Monsoon rains likely to arrive on Kerala coast on 30 May
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New Delhi: The southwest monsoon that irrigates most of India’s farm lands is likely to hit the Kerala coast on time, the government weather office said on Tuesday.
The southwest monsoon is likely to set over the coastal state on 30 May, with an error margin of four days, the India Meteorological Department (IMD) said in its forecast. The normal date of onset is 1 June.
The monsoon hit the Nicobar Islands and the entire south Andaman Sea on 15 May, two days ahead of the normal date of 17 May.
The monsoon is crucial for India’s farmers, many of whom are facing drought-like conditions. The forecasts on strength and onset of monsoon are keenly watched as the sowing depends on it.
Last week, IMD director general K.J. Ramesh had said India could get more rain than previously forecast since the probability of the so-called Indian Ocean Dipole, a condition that nullifies the effect of the El Niño, has risen substantially. El Niño is a weather condition that develops due to excessive warming of the Pacific Ocean, disrupting the southwest monsoon pattern and often leading to drought-like conditions.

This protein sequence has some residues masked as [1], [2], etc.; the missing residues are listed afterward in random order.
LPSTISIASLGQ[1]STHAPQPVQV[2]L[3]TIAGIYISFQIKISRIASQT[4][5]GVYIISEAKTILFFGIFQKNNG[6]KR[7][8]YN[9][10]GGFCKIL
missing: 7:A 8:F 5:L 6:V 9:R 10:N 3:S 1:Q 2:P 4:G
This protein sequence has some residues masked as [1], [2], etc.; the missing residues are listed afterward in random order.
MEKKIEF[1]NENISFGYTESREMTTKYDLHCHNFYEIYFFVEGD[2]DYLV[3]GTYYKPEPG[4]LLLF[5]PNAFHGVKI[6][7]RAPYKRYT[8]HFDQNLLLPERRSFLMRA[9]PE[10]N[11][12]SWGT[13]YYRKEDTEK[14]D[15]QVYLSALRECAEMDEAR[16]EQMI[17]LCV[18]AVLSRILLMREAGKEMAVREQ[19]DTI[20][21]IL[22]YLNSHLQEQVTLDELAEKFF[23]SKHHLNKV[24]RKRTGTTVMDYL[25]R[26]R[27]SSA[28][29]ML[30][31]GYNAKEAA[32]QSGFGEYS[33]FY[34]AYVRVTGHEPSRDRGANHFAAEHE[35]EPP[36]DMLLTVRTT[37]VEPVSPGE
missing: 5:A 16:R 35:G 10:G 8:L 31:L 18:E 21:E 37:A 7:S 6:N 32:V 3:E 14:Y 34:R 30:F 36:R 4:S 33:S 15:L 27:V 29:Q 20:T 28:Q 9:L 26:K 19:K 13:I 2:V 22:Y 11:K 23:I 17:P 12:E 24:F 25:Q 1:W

India receives 70% of its annual rainfall during this period, irrigating over half of its farm lands. The forecast for the onset of monsoon has been correct in the past 12 years since 2005 except 2015. In 2015, the forecast date was 30 May, while the monsoon arrived on 5 June.
Past data, however, suggests there is no association of the date of monsoon advance over the Andaman Sea either with the date of monsoon onset over Kerala or with seasonal monsoon rainfall over the country.
“The timely arrival of normal monsoon will keep the inflation lower in the coming months, but for that we need to be sure that this monsoon is spatially distributed,” said Madan Sabnavis, chief economist at ratings company CARE Ltd.